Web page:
Sawathey: Dharmacracy Party has 7 major policies. First we have our social netting policies and programs such as an allowance system for those who are unemployed. Also, we want to offer loans for students to pursue their education all the way to university. Secondly, we want to change the education sector and we want to allow monks to teach in schools owned by the state to instill virtue on our society. Third, we want to provide health insurance for those who can’t afford it. If we win seats during the election, we want to improve the health of all Cambodians. Fourth, we want to create a sustainable agricultural environment for our farmers in order to give them a better life. Fifth, we want to eliminate corruption because it is a sickness of society and an obstacle for the country’s economic development. Sixth, we want to increase the minimum wage to about $300 per month [for garment workers]. And seventh, we want to examine the country’s immigration policies to curb illegal migration.

KT: What are your plans like for the campaign? And how much of an impact do you think your party will make?

Sawathey: NEC has given each party 20 days to campaign and my party has ten electoral rolls like in Siem Reap, Kampong Thom, Kampong Cham, Prey Veng, Kandal, Kampot, Takeo, Kampong Speu and Battambang provinces. We are aiming to do two provinces per day.

If you look at the timing of the creation of the party then maybe my party might not look formidable. But if we consider thousands of our supporters then my part looks very strong. They love me and they have been honest with me since I have been working for the association to help them.

KT: How much do you expect your party to win?

Sawathey: I must be confident if I want to win. I believe that it takes 50 percent to win the upcoming election. I have this policy; if my party wins, we will follow up on the programs I mentioned earlier. We will work to develop this country and Cambodians will live a peaceful life – a better life.

In life we have to do things with confidence because without it, there would be no success. Especially for a woman. I am a woman. I know a lot of a woman’s needs, rights and about how a woman makes a living. So please, believe in my party and your life will be good.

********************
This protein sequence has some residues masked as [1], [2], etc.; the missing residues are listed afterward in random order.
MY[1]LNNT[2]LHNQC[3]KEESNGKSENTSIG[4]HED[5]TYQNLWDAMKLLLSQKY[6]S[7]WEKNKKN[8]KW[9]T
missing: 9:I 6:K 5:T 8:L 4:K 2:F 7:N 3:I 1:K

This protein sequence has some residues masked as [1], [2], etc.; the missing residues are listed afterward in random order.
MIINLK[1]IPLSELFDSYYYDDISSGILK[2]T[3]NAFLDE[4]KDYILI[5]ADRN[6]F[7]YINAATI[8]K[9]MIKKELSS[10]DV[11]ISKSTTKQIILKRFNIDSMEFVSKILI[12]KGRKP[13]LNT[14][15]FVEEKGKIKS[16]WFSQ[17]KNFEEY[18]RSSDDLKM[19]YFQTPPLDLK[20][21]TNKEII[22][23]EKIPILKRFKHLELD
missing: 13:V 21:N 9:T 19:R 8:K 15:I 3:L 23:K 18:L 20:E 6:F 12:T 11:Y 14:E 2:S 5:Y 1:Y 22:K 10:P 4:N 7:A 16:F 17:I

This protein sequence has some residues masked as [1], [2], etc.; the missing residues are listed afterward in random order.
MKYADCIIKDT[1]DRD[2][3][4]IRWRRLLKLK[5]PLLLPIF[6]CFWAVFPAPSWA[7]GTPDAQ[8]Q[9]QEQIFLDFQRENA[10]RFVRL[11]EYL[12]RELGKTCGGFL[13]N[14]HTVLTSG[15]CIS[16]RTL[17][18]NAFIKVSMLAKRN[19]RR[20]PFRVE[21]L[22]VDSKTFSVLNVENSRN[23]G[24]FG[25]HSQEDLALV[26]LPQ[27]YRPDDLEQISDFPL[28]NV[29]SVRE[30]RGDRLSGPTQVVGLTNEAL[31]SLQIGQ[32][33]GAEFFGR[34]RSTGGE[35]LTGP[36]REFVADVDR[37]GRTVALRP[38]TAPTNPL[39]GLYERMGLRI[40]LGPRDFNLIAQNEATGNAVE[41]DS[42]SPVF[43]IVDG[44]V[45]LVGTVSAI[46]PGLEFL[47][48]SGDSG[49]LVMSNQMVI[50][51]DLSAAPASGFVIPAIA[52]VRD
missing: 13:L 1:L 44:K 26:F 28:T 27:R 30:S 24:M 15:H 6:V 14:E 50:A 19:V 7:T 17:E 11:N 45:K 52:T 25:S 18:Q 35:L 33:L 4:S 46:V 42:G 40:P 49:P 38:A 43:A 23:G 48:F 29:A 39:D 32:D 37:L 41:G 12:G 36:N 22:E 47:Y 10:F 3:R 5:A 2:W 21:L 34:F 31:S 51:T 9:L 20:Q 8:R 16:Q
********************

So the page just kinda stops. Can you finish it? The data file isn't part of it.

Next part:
KT: Social media users are on the offensive over a statement you made about voting. Can you clarify what you meant by “If you don’t come out and vote, you will be punished by history”?

Sawathey: Let me clarify. When I first came to register at the NEC, a journalist approached me and asked me a question. I was quoted and it was shared on Facebook. These users only read the title of the article and then they attacked me. They did really read what I said in the text.

What I meant was if residents do not go out and vote, either voluntarily or involuntarily, they would have been punished by history. Why? Because when the election is done, and no one came to vote then that would be a national disaster. The international community will take note and write this in history.

They get confused and they don’t understand but I don’t care. I still thank them for making my party famous and let everyone know our name.

KT: There are those who say that the country is in a political crisis situation. Some say that Cambodia is no longer democratic because of recent decisions by the government. What do you think of the current political atmosphere in the country?

Sawathey: The political situation in the country has been very hot since Cambodia National Rescue Party was dissolved by the Supreme Court. The pressure put on several non-governmental organisations and newspapers wasn’t helping the situation either. There’s international condemnation for our country over democracy. This has to change now. That is why I had to appear and create a political party. I will bring water to extinguish this fire. I have to wipe the tears of the Cambodian people that have suffered from injustice. They have suffered from landlessness, joblessness and other injustices prevalent in this society. The presence of my party and I will bring hope to all people.